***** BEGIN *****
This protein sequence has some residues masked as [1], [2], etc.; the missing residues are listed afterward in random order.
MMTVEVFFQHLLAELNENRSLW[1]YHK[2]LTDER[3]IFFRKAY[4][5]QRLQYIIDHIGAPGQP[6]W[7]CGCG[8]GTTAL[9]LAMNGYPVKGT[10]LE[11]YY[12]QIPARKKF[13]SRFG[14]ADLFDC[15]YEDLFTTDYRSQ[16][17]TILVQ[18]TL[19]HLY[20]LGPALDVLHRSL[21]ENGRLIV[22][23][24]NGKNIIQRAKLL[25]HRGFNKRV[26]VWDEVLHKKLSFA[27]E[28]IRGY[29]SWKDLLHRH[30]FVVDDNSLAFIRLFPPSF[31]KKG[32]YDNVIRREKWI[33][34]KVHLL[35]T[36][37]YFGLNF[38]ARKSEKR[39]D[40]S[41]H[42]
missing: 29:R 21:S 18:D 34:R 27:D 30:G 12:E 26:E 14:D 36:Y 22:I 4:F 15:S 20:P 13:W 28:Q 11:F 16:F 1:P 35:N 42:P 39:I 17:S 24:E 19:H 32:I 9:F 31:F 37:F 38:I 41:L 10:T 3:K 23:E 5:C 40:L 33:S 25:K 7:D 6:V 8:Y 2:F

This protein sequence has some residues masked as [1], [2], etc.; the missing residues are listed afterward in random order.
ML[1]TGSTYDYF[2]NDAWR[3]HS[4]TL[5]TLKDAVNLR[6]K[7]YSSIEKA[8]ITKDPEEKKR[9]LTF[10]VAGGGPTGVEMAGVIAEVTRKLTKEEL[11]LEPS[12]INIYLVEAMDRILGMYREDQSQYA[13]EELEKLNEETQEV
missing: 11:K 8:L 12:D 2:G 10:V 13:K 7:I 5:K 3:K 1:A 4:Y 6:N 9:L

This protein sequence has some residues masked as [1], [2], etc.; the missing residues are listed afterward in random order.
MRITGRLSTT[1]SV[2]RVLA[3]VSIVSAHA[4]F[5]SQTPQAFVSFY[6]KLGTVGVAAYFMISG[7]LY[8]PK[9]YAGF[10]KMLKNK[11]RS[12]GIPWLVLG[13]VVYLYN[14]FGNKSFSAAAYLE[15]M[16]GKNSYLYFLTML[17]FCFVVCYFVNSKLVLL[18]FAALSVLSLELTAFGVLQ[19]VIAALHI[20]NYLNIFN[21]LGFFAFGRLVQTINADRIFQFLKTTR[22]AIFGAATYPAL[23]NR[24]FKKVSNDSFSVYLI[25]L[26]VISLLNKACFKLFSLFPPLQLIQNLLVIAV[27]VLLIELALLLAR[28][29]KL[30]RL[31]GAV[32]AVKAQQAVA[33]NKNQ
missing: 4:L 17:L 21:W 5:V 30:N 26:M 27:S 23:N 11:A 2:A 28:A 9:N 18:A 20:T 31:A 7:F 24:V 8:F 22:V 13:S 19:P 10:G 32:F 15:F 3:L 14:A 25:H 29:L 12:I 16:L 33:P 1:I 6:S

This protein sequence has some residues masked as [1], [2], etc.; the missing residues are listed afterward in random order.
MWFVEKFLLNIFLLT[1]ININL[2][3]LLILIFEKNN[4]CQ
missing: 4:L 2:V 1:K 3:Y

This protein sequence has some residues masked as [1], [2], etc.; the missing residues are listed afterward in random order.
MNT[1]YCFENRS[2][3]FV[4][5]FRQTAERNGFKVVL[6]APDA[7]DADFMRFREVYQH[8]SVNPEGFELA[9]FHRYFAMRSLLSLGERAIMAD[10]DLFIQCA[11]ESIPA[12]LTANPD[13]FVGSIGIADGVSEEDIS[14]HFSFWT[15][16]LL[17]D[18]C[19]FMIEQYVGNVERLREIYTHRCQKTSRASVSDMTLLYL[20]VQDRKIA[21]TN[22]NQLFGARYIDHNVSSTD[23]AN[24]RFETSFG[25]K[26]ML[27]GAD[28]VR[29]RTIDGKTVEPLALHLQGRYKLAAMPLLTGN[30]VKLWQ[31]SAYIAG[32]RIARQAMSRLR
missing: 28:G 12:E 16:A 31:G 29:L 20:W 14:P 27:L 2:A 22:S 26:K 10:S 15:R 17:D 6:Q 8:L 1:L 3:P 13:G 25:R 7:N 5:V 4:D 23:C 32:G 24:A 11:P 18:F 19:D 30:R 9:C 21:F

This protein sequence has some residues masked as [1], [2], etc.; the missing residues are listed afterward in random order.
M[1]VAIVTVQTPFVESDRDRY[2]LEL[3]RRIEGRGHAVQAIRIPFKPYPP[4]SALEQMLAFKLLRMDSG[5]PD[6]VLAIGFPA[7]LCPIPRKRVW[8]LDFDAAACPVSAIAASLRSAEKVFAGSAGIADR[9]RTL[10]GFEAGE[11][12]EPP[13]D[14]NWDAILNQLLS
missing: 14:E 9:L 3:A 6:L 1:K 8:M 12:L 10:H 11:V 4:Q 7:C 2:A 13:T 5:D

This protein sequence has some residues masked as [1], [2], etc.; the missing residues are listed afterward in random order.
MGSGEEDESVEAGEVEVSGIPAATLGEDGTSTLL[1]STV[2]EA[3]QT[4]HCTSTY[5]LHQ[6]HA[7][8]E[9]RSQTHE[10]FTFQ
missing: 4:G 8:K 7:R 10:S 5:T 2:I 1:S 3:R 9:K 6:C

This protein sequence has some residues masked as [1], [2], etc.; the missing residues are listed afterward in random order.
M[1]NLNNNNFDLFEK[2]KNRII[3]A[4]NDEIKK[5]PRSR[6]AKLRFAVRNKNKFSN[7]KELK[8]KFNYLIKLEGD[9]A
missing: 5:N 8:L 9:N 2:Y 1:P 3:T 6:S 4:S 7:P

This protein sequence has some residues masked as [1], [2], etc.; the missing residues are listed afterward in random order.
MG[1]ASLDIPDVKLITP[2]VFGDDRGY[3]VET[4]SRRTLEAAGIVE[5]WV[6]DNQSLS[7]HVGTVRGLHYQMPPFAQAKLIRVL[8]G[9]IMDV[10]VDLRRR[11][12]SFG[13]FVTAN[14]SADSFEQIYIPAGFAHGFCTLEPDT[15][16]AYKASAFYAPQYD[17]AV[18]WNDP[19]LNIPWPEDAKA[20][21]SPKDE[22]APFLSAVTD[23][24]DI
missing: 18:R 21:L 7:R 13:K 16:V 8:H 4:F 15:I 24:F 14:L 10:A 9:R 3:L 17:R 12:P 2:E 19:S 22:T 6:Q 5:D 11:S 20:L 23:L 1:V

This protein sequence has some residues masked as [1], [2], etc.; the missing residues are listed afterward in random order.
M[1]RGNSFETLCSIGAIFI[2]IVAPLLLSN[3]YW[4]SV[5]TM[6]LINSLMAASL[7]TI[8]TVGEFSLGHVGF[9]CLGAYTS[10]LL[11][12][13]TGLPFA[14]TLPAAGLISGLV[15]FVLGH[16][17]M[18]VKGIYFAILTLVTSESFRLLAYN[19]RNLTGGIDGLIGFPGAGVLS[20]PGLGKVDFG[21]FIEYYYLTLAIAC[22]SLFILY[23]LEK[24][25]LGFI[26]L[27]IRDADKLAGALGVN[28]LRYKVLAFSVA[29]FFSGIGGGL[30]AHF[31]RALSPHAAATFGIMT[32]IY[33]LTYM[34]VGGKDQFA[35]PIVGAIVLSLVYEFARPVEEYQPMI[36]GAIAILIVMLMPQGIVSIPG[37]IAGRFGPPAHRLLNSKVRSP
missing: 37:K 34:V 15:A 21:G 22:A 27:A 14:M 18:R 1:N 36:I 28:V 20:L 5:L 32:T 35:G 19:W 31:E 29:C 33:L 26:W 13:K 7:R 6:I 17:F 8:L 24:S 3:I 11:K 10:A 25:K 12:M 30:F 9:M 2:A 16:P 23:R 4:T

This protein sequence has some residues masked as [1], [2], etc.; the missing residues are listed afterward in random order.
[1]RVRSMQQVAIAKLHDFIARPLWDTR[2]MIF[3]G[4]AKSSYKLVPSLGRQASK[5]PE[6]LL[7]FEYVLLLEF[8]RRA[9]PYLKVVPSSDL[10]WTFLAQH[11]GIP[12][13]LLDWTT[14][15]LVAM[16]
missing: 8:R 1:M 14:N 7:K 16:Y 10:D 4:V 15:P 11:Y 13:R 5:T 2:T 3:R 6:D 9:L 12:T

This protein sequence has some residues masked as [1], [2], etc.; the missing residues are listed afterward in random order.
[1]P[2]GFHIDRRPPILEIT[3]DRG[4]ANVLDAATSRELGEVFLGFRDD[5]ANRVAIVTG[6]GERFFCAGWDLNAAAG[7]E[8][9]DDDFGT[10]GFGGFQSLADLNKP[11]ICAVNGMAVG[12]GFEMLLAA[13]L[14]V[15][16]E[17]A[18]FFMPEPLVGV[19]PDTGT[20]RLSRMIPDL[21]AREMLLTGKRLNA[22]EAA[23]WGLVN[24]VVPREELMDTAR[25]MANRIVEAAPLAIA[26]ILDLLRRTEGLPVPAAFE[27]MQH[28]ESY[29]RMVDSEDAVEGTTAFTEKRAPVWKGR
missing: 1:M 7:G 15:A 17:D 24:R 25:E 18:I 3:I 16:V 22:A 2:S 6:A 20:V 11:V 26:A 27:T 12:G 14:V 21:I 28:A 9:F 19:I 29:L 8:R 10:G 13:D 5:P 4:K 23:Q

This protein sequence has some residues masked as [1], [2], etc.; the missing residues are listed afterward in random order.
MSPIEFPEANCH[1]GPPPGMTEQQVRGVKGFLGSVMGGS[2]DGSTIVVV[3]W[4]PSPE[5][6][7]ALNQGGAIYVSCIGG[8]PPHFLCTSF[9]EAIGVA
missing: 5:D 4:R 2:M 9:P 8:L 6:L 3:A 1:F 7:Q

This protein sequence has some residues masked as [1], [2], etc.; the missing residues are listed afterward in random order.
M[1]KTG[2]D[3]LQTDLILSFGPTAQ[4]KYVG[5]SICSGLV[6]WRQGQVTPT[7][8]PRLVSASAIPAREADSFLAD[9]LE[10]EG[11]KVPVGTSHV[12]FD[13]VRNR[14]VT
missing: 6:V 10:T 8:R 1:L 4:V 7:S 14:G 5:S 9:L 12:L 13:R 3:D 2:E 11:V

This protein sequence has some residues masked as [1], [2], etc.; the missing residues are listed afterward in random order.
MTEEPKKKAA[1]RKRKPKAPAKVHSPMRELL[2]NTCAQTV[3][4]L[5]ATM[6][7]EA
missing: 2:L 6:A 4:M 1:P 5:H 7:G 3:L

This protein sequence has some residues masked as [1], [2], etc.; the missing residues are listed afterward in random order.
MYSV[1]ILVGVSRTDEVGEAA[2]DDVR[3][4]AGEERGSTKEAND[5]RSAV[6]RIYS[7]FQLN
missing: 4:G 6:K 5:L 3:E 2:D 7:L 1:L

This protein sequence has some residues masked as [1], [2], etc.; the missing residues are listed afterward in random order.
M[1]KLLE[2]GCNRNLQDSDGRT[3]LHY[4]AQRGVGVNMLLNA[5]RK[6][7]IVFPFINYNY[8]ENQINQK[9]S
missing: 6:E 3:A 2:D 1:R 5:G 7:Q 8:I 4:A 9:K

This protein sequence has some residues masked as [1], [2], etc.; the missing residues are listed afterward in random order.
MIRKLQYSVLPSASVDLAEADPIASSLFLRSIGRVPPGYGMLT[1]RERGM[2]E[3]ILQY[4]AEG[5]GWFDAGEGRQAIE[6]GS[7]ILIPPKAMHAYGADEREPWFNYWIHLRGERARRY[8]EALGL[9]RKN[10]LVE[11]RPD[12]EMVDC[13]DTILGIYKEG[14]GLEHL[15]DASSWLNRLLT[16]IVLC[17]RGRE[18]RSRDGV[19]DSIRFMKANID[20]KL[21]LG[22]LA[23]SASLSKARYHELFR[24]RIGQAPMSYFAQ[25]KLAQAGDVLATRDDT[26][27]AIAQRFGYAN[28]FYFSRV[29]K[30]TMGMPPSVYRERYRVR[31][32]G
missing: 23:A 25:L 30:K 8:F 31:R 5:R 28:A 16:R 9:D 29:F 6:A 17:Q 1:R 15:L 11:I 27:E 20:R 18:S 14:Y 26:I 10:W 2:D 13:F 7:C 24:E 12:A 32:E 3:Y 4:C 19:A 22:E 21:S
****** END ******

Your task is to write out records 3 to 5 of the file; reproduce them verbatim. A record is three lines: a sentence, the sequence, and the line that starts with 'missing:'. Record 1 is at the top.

This protein sequence has some residues masked as [1], [2], etc.; the missing residues are listed afterward in random order.
MRITGRLSTT[1]SV[2]RVLA[3]VSIVSAHA[4]F[5]SQTPQAFVSFY[6]KLGTVGVAAYFMISG[7]LY[8]PK[9]YAGF[10]KMLKNK[11]RS[12]GIPWLVLG[13]VVYLYN[14]FGNKSFSAAAYLE[15]M[16]GKNSYLYFLTML[17]FCFVVCYFVNSKLVLL[18]FAALSVLSLELTAFGVLQ[19]VIAALHI[20]NYLNIFN[21]LGFFAFGRLVQTINADRIFQFLKTTR[22]AIFGAATYPAL[23]NR[24]FKKVSNDSFSVYLI[25]L[26]VISLLNKACFKLFSLFPPLQLIQNLLVIAV[27]VLLIELALLLAR[28][29]KL[30]RL[31]GAV[32]AVKAQQAVA[33]NKNQ
missing: 4:L 17:L 21:W 5:V 30:N 26:M 27:S 23:N 11:A 2:A 28:A 9:N 18:A 20:T 31:A 7:F 24:V 8:F 22:V 13:S 19:P 10:G 32:F 15:F 3:L 14:A 25:H 29:L 12:I 16:L 33:P 1:I 6:S

This protein sequence has some residues masked as [1], [2], etc.; the missing residues are listed afterward in random order.
MWFVEKFLLNIFLLT[1]ININL[2][3]LLILIFEKNN[4]CQ
missing: 4:L 2:V 1:K 3:Y

This protein sequence has some residues masked as [1], [2], etc.; the missing residues are listed afterward in random order.
MNT[1]YCFENRS[2][3]FV[4][5]FRQTAERNGFKVVL[6]APDA[7]DADFMRFREVYQH[8]SVNPEGFELA[9]FHRYFAMRSLLSLGERAIMAD[10]DLFIQCA[11]ESIPA[12]LTANPD[13]FVGSIGIADGVSEEDIS[14]HFSFWT[15][16]LL[17]D[18]C[19]FMIEQYVGNVERLREIYTHRCQKTSRASVSDMTLLYL[20]VQDRKIA[21]TN[22]NQLFGARYIDHNVSSTD[23]AN[24]RFETSFG[25]K[26]ML[27]GAD[28]VR[29]RTIDGKTVEPLALHLQGRYKLAAMPLLTGN[30]VKLWQ[31]SAYIAG[32]RIARQAMSRLR
missing: 28:G 12:E 16:A 31:G 29:L 20:W 14:P 27:L 2:A 22:S 26:K 10:S 15:R 17:D 6:Q 8:L 1:L 3:P 13:G 25:R 7:N 5:V 4:D 23:C 32:G 24:A 11:P 18:F 19:D 30:R 9:C 21:F